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Phillies show plenty of spark

It is always good to end things on a positive note, and as the Phillies headed into the all-star break this week, things could not have ended much better.

With their 14-run outburst against the second-place Atlanta Braves, paired with yet another Cole Hamels pitching gem, the Phillies made quite a statement heading into the unofficial halfway point of the season.

Here they sit, their sights on yet another deep run into the postseason, with a 57–34 record . . . the best record in all of baseball.

Now, it’s hard to say that a team with this kind of record really had only a “good” first half. Gut instinct would tell you they had a great first half, but in all honesty, the Phillies showed some pretty sizable holes through their first 91 games.

Everyone knows that their starting pitching, while it has endured some health woes, has been spectacular all season. That’s why they had three of their starting pitchers in this week’s all-star game; Hamels, Roy Halladay and Cliff Lee have done more than what was expected of them at the start of the season.

But their dominance has helped neutralize an offensive deficiency that has troubled the team all season.

True, the Phils spent the first few months without field captain Chase Utley, but Shane Victorino is the only Phillies player in the top 50 for batting average in all of baseball.

That’s a problem . . . a very big problem.

While Victorino boasts a .303 batting average, the team as a whole is hitting just .250. Their “prolific offense,” which was supposed to be a lethal home-run producer, has hit just 78 long balls to this point. That’s good enough to rank 20th out of the 30 major-league teams.

Similarly, the rise of young arms like Antonio Bastardo and Michael Stutes has been exciting to watch, but they have helped conceal another deficiency. Look beyond Bastardo and Stutes and the reality is that the bullpen is basically in shambles.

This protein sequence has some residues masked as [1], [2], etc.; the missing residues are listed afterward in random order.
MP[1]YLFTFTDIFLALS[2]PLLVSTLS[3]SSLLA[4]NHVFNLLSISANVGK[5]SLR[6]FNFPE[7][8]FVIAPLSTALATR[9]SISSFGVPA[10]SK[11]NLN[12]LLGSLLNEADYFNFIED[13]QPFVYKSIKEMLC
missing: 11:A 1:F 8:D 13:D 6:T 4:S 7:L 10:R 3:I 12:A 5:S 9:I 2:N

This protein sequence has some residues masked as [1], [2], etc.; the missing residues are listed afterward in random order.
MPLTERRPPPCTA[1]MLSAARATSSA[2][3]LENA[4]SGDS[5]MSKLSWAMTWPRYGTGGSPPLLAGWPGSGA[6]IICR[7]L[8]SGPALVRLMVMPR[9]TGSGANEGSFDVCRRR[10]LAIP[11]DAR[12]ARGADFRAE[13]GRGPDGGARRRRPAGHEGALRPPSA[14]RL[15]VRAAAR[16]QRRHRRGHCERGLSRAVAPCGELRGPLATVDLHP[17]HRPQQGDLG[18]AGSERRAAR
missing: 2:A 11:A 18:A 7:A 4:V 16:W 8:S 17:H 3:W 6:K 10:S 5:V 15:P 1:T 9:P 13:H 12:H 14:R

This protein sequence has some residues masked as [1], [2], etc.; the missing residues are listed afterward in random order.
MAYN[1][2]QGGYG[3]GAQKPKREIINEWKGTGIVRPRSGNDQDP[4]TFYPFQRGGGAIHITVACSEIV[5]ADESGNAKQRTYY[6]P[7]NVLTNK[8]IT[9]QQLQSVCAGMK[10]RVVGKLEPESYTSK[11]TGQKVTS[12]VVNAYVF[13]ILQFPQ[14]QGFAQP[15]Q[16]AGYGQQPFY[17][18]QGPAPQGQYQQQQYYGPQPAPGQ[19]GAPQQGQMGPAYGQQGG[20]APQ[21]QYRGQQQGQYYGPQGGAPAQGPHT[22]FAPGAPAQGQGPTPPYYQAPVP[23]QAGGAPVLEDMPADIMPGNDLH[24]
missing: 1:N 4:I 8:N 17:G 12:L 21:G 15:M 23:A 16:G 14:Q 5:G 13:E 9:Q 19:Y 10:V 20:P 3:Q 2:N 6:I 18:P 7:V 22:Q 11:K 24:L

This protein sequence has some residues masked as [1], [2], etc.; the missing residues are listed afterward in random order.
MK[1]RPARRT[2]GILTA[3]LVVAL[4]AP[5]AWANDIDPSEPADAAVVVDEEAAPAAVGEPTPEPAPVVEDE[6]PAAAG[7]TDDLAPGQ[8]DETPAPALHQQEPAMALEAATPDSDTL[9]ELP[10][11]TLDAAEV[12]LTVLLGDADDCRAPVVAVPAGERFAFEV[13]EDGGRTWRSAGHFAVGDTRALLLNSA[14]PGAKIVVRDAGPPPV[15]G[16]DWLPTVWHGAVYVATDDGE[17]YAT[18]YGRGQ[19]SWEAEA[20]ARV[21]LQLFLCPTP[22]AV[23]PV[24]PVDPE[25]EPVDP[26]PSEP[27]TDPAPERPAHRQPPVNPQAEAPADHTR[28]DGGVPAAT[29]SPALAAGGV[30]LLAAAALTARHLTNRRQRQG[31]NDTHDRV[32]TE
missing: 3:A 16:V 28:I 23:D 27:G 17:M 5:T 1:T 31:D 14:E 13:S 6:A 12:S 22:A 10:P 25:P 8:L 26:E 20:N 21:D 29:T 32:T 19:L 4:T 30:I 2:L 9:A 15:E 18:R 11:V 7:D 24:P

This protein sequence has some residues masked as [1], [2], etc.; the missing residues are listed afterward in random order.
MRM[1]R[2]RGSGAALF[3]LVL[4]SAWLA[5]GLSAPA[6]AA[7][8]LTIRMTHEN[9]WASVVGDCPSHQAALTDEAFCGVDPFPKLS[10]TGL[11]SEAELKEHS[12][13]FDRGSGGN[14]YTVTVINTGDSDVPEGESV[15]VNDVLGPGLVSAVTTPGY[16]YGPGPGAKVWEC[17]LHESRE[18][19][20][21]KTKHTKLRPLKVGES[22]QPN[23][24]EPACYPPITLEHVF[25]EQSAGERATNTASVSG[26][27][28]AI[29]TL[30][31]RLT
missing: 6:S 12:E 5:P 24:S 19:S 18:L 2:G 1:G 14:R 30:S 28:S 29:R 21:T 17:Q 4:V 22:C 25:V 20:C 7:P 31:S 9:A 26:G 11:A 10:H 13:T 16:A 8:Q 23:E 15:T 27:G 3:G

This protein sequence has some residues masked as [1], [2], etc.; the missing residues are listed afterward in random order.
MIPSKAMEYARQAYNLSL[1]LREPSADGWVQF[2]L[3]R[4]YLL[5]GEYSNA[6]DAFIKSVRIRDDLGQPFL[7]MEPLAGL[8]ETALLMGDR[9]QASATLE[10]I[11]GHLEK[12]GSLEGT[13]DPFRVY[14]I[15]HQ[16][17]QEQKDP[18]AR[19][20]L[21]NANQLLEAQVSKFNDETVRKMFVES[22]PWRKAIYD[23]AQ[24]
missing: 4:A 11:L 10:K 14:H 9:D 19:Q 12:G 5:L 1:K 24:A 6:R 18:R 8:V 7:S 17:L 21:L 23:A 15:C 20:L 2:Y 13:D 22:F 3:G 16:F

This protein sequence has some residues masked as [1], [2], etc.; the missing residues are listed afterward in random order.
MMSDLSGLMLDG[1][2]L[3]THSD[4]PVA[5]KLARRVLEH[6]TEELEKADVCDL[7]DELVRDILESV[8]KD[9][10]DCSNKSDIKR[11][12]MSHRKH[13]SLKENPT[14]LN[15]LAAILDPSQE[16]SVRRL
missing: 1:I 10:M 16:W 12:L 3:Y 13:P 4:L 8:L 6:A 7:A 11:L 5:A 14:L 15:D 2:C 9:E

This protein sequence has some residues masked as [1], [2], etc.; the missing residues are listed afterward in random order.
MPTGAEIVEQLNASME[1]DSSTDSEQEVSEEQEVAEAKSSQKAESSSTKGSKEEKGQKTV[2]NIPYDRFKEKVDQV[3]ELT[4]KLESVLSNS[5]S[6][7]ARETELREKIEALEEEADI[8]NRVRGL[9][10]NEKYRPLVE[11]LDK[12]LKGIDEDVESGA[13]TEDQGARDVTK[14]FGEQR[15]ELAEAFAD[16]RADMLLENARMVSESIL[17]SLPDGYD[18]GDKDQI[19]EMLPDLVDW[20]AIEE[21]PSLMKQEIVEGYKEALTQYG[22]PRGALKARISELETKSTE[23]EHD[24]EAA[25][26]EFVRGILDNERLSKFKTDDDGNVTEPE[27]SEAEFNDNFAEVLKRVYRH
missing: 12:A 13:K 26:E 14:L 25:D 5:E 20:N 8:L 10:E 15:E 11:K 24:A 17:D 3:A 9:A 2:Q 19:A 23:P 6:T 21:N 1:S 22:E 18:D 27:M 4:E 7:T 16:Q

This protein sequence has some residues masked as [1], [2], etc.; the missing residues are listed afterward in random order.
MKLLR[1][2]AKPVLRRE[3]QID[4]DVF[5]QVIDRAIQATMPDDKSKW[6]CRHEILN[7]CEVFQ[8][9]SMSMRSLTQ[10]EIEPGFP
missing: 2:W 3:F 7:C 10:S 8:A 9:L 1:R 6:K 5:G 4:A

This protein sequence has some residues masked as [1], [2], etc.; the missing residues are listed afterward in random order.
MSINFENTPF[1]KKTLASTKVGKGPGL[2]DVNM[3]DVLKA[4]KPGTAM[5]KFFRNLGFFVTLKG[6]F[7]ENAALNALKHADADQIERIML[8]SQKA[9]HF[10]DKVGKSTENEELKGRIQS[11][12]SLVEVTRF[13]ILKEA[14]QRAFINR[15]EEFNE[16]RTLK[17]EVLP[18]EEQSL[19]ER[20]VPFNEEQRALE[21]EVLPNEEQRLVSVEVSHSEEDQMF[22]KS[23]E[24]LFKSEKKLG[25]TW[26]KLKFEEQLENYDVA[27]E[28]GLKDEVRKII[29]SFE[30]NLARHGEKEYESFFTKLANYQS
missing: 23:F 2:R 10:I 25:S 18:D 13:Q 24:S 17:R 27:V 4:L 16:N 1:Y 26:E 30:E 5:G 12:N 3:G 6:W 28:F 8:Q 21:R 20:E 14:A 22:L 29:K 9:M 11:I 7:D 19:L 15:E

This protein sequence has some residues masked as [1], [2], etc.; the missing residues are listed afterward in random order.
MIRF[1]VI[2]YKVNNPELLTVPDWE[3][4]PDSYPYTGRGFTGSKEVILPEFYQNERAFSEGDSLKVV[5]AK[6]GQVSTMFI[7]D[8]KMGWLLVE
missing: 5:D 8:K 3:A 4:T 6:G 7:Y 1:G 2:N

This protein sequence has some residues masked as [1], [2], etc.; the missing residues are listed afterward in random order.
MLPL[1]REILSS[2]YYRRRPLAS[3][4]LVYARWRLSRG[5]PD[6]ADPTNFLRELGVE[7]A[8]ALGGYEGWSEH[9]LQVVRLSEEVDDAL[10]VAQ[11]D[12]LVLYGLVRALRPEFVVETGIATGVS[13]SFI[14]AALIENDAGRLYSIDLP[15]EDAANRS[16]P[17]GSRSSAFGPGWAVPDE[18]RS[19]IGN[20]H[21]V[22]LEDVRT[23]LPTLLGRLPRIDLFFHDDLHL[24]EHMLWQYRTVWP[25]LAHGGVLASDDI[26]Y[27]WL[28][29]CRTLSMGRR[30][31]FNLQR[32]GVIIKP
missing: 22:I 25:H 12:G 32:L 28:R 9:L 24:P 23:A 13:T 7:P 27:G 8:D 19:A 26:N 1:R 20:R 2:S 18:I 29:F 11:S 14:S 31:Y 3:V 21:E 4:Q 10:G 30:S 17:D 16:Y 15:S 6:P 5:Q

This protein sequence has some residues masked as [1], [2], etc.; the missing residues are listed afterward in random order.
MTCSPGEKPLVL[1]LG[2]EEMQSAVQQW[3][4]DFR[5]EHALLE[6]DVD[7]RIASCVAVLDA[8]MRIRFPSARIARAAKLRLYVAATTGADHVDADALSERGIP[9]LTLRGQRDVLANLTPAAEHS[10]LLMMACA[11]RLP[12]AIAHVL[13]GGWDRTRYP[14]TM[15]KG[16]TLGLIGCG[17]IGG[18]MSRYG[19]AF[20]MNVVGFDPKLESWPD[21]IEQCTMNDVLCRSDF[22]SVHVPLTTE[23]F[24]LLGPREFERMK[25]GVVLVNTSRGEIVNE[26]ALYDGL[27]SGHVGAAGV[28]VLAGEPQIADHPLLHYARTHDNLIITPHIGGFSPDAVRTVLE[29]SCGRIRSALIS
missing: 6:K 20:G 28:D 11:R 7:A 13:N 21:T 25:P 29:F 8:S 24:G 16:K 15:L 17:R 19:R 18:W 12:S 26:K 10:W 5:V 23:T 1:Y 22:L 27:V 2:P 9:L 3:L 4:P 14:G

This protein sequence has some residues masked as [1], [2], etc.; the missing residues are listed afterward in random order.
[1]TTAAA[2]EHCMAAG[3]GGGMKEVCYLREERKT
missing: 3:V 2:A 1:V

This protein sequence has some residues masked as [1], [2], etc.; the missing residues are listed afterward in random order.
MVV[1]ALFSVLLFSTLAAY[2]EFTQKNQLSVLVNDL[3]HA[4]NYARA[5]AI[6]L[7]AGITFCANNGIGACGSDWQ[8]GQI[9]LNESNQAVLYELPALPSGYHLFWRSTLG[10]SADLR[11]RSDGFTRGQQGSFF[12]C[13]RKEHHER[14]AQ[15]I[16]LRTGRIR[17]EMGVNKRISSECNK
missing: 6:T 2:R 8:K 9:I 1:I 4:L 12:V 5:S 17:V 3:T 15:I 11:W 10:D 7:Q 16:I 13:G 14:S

With guys like Ryan Madson and Jose Contreras on the disabled list, coupled with the disastrous play of ex-Phils reliever J.C. Romero and the invisibility of injured closer Brad Lidge, the bullpen options can be shaky if a starter fails to go seven innings.

The same can be said for the bench guys they have — aside from Wilson Valdez. More guys have been pressed into service because of injuries to starters like Victorino and Placido Polanco, but there really isn’t a pinch-hitting home-run threat on the bench as there was when Greg Dobbs and Matt Stairs were at their best.

But everything is not all doom and gloom, either. There is still plenty to be excited about.

Because of injuries, a few guys have had a chance to show their worth to the Phillies in the second half of the season. Biggest in my mind is what John Mayberry Jr. has done since his latest call-up from the minors on July 5. In just 19 at-bats, he has shown an ability to hit major-league pitching for power, with two home runs, four doubles and seven runs batted in. Plus he’s righthanded at the plate, which is exactly what the Phillies are looking to add to their lineup.

Another potential difference-maker could be 32-year-old lefthander Juan Perez. With the team’s recent release of Romero, the Phillies need a second lefty in the bullpen to supplement Bastardo in late-game situations. In just four appearances so far, lasting 3.1 total innings, Perez has yet to give up a run — or even a hit. More intriguingly, in two innings of work against the Braves over the weekend, he struck out five of the six batters he faced.

That’s a pretty good statement by Perez.

It will be interesting to see how the rest of the season plays out. It begins this weekend against the New York Mets. ••

Columnist Matt Godfrey can be reached at mgodfrey@bsmphilly.com

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